Coupon Revolution: More than just the Sunday Paper

“Coupons” are often a business owner’s nightmare. Every business’s main goal is to make a profit, and thinking about lessening the margin of profit over costs is enough to make anyone wince. But discounts and coupons can help profits soar in more ways than one – the secret is to choose the right kind and to effectively implement it.

Coupons have proven they are not going away anytime soon. According to, “79.8 percent of consumers regularly shopped with coupons in 2012, compared to 63.6 percent during pre-recession 2007.” There is also a rise in coupons being used from smartphones, downloads from the Internet, customers’ inboxes and mobile apps, an evolution from the familiar scissor and paper coupons of the past. Regardless of how the discount is presented and distributed, if your store is not taking advantage of this form of marketing, then the time to consider is now.

Back to Basics
When it comes to coupons, no one medium has been proven to be revolutionary. This isn’t a case of the most modern method wins – sometimes the most basic of coupons have shown to be the most effective. Whether tearing out a perforated coupon from a direct mailer or cutting out the coupons from the Sunday paper, even as technology leaps forward, nothing is more nostalgic than cutting out a piece of paper and handing it over in exchange for a discount.

The two most basic forms of discounts given on a coupon are a set percentage off the total of a product or subtotal, or “Buy X, Get Y Free.” Punch cards are a form of loyalty card that customers of all ages can’t get enough of. If so many products have been purchased and punched on a card the customer keeps bringing back, then the last punch gives them a reward. Another version of loyalty cards are the ones where rewards are tracked digitally by purchases and each time it’s swiped there is often a chance of receiving a discount or giveaway – Panera is one chain leading the charge on this.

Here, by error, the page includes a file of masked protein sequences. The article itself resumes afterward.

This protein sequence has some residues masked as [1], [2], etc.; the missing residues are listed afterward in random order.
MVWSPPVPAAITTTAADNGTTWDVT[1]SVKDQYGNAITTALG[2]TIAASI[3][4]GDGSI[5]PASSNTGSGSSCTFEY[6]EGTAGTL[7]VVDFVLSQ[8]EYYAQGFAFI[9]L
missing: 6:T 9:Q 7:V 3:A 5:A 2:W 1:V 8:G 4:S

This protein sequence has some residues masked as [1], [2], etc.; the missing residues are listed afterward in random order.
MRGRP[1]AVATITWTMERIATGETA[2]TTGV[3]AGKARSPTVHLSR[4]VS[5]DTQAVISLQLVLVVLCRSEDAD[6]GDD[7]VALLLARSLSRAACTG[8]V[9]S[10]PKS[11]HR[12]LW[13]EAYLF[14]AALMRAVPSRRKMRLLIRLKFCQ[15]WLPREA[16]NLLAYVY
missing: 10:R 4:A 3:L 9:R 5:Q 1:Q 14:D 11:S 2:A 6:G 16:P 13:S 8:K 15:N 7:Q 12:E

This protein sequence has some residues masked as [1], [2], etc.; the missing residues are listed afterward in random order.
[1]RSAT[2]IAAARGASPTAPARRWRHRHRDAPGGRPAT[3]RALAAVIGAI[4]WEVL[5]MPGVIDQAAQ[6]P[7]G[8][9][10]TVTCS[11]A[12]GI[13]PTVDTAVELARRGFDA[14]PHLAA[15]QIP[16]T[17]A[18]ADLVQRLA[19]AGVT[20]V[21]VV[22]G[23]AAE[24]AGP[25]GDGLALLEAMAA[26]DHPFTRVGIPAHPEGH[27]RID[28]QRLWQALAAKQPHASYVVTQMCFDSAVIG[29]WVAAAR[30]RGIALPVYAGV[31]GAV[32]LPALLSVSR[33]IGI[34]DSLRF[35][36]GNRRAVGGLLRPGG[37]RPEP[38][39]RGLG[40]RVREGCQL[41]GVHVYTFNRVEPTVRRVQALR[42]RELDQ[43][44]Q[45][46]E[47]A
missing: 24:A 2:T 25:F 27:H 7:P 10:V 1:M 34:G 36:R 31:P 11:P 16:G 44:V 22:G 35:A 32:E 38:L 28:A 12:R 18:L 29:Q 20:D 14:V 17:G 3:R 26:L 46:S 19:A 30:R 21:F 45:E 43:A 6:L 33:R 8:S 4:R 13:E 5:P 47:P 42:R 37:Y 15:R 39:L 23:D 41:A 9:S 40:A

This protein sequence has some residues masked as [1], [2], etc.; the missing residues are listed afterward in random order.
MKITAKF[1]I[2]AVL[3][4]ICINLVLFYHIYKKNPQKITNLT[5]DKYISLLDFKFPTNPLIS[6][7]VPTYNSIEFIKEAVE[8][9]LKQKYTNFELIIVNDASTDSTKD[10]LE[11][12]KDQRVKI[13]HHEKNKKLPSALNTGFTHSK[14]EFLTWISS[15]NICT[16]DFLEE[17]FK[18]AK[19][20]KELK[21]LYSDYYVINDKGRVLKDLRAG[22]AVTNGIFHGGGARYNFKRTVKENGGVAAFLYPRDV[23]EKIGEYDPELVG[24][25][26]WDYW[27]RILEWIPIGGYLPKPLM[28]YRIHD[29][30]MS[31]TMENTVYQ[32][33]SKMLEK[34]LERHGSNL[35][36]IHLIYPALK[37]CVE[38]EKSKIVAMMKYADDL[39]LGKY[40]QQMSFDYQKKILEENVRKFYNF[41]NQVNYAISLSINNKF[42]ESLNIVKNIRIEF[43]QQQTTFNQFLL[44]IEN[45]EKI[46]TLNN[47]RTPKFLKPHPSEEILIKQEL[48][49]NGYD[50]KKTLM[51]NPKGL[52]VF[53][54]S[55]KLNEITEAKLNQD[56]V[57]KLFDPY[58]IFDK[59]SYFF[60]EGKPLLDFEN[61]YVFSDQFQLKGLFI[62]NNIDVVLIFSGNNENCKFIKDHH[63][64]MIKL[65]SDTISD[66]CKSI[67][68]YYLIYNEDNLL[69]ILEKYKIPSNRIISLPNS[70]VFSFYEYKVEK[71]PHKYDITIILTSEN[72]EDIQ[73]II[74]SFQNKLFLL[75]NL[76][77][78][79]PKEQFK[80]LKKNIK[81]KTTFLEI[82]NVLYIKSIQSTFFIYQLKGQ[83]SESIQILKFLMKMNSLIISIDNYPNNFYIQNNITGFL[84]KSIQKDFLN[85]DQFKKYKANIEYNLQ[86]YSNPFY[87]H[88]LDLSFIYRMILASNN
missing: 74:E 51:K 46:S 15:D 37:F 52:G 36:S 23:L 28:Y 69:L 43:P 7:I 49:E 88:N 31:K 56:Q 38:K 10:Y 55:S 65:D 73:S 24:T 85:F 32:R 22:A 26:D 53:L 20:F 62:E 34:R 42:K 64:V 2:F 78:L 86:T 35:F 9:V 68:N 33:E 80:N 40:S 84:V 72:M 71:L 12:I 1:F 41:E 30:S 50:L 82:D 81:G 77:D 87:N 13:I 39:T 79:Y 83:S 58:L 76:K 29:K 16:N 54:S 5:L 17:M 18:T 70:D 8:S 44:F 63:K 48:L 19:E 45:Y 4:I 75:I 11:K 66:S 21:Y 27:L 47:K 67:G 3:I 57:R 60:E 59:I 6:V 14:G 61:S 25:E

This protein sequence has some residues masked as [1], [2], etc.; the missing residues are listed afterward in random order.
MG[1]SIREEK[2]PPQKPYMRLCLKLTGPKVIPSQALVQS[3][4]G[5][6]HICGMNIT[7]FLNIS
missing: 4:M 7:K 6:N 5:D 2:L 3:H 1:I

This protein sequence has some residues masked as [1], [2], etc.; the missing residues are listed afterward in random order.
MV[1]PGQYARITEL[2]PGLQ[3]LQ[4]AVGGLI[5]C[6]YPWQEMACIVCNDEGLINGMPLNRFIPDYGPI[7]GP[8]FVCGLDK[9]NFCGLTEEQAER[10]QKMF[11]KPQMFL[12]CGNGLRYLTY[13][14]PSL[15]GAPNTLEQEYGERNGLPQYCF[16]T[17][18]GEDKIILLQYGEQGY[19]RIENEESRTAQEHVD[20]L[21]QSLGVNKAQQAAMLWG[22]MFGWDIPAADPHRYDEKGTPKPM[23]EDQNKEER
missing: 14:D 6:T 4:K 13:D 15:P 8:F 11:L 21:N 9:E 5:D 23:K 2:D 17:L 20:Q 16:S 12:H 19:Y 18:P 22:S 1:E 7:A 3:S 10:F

While the most basic of coupons can be beneficial, staying on par with technology can make your business stand out from the competition. In 2013, Nielsen reported that 34% of consumers who shop from their smartphones also use technology to access coupons and weekly deals. Whether it’s a bar code that requires scanning or just showing the store the coupon was received, digital coupons allow instant and easy access to deals. There are many
free and low-priced options out there for sending coupons directly to customers’ mobile phones, it’s just a matter of finding one that works for your business’s needs.

There are also unique types of discounts that have popped up recently and started to catch on with consumers. Having coupons that relate to the weather is a popular one. In the dessert world, businesses tend to be slower on rainy or cold days. To entice customers, businesses can offer discounts or a special dish. Creative deals can help drive store traffic when otherwise customers would stay home. If your business thrives on the weekends then offering certain deals during the week helps alleviate those weekday blues.